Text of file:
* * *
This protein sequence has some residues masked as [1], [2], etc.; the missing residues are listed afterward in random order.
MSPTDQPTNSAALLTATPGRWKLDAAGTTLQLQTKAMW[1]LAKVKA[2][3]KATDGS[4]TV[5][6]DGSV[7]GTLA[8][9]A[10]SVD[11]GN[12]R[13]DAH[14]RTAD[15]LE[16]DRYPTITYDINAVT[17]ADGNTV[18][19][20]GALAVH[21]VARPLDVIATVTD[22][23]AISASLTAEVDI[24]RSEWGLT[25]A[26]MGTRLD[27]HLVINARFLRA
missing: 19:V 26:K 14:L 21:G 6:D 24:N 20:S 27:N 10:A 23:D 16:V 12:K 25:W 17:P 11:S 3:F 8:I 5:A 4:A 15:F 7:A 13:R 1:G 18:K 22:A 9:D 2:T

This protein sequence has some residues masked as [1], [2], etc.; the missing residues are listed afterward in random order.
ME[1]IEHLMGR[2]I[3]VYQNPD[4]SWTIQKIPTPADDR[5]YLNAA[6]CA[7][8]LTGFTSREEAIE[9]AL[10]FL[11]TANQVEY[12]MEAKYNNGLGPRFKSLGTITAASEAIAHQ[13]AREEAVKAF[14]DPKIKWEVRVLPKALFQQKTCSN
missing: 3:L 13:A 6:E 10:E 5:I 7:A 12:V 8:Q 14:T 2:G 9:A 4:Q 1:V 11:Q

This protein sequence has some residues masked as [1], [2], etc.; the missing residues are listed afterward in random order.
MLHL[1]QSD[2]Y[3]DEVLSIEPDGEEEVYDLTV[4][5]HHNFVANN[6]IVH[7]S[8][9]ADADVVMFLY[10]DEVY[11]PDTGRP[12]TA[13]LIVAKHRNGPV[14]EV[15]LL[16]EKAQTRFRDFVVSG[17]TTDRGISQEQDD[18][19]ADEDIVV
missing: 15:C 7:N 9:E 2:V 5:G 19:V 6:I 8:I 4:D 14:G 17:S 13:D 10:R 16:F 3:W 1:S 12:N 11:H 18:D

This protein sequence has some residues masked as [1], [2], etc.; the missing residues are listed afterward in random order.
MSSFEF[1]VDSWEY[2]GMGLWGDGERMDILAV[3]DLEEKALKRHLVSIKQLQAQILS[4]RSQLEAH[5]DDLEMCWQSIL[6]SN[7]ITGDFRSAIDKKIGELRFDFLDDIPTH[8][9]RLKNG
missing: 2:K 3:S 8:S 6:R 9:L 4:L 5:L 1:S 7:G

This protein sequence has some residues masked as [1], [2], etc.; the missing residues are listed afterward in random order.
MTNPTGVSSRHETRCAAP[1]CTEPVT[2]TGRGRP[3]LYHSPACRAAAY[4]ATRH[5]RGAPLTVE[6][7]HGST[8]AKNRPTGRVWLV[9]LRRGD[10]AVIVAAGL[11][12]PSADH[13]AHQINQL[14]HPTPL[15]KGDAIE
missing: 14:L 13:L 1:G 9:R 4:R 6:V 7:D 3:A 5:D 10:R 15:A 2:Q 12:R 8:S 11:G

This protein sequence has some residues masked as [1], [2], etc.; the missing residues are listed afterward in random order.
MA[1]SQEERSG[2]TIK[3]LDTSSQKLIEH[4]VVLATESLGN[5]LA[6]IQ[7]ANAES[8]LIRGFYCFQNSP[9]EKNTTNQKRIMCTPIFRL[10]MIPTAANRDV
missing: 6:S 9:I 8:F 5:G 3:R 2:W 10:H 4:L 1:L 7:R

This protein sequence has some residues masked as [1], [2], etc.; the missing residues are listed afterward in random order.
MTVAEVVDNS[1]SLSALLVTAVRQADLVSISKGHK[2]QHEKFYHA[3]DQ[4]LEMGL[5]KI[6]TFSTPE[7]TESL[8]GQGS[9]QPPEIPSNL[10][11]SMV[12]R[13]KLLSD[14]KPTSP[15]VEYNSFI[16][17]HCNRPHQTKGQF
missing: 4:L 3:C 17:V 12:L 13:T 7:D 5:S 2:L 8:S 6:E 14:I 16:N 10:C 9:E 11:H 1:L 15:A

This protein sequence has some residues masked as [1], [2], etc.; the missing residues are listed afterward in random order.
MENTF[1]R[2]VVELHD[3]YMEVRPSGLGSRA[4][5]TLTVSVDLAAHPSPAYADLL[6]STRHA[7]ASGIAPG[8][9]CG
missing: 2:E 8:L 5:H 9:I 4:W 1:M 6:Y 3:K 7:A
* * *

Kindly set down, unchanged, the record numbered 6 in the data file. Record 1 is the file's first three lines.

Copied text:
This protein sequence has some residues masked as [1], [2], etc.; the missing residues are listed afterward in random order.
MA[1]SQEERSG[2]TIK[3]LDTSSQKLIEH[4]VVLATESLGN[5]LA[6]IQ[7]ANAES[8]LIRGFYCFQNSP[9]EKNTTNQKRIMCTPIFRL[10]MIPTAANRDV
missing: 6:S 9:I 8:F 5:G 3:R 2:W 10:H 4:L 1:L 7:R